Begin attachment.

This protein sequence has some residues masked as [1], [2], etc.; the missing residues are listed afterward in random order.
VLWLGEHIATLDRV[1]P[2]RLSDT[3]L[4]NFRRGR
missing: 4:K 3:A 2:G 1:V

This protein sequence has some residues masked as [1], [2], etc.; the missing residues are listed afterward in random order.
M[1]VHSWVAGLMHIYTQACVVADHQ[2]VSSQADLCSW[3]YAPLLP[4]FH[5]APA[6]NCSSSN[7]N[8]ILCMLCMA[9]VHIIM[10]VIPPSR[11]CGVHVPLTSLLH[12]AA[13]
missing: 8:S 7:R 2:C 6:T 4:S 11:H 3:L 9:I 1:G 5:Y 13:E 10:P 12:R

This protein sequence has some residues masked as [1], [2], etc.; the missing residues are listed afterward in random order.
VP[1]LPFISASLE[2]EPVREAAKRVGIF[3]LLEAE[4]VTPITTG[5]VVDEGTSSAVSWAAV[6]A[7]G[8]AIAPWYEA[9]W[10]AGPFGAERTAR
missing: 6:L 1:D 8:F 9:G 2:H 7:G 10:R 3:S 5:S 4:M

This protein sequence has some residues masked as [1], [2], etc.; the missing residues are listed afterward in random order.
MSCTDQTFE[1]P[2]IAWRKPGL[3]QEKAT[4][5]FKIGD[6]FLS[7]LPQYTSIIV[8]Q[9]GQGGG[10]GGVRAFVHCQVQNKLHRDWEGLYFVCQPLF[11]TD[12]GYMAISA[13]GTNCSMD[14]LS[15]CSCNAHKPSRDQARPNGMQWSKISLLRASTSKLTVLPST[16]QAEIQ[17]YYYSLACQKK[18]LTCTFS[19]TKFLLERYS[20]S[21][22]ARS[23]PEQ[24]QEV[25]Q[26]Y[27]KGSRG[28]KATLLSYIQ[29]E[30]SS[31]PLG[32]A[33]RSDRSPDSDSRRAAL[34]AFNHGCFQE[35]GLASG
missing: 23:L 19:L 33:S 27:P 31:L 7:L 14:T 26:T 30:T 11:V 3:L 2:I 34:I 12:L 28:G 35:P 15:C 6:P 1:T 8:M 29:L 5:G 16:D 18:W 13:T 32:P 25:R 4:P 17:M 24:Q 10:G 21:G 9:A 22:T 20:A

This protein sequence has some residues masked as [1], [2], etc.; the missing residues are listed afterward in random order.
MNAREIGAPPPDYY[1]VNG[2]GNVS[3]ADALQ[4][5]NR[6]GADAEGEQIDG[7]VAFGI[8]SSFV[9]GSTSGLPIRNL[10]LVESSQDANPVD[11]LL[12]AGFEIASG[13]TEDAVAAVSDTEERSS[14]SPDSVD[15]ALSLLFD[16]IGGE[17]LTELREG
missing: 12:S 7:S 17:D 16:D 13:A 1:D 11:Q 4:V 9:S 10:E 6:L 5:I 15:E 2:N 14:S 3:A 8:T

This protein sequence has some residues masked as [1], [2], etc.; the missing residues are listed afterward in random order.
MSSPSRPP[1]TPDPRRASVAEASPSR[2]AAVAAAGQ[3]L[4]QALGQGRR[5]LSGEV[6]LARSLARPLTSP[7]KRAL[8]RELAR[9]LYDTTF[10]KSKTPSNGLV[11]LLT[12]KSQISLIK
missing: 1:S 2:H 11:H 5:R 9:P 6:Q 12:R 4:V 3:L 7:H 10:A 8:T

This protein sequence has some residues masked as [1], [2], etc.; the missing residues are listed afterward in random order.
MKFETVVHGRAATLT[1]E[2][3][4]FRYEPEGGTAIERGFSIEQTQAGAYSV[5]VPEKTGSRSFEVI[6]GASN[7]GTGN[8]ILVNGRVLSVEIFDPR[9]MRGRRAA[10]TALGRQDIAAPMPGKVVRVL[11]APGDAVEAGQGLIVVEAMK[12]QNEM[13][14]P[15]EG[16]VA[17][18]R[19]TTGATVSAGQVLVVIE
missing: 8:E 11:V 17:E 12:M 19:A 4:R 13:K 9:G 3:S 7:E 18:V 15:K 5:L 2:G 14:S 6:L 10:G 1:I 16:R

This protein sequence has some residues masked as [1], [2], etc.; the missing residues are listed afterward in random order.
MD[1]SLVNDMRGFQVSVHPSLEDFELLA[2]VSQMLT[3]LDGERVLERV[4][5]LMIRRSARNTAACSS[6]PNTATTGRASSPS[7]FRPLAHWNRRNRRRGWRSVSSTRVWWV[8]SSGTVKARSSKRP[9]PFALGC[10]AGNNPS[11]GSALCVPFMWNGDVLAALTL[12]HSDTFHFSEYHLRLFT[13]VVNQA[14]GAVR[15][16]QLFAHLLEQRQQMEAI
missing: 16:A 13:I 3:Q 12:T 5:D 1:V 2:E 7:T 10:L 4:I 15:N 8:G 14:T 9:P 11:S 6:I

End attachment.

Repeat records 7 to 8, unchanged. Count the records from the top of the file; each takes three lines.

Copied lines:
This protein sequence has some residues masked as [1], [2], etc.; the missing residues are listed afterward in random order.
MKFETVVHGRAATLT[1]E[2][3][4]FRYEPEGGTAIERGFSIEQTQAGAYSV[5]VPEKTGSRSFEVI[6]GASN[7]GTGN[8]ILVNGRVLSVEIFDPR[9]MRGRRAA[10]TALGRQDIAAPMPGKVVRVL[11]APGDAVEAGQGLIVVEAMK[12]QNEM[13][14]P[15]EG[16]VA[17][18]R[19]TTGATVSAGQVLVVIE
missing: 8:E 11:V 17:E 12:M 19:A 4:R 13:K 9:G 3:S 7:E 18:V 15:K 5:L 2:G 14:S 6:L 10:G 1:I 16:R

This protein sequence has some residues masked as [1], [2], etc.; the missing residues are listed afterward in random order.
MD[1]SLVNDMRGFQVSVHPSLEDFELLA[2]VSQMLT[3]LDGERVLERV[4][5]LMIRRSARNTAACSS[6]PNTATTGRASSPS[7]FRPLAHWNRRNRRRGWRSVSSTRVWWV[8]SSGTVKARSSKRP[9]PFALGC[10]AGNNPS[11]GSALCVPFMWNGDVLAALTL[12]HSDTFHFSEYHLRLFT[13]VVNQA[14]GAVR[15][16]QLFAHLLEQRQQMEAI
missing: 16:A 13:I 3:Q 12:T 5:D 1:V 2:E 7:T 10:L 4:I 15:N 8:G 14:T 9:P 11:S 6:I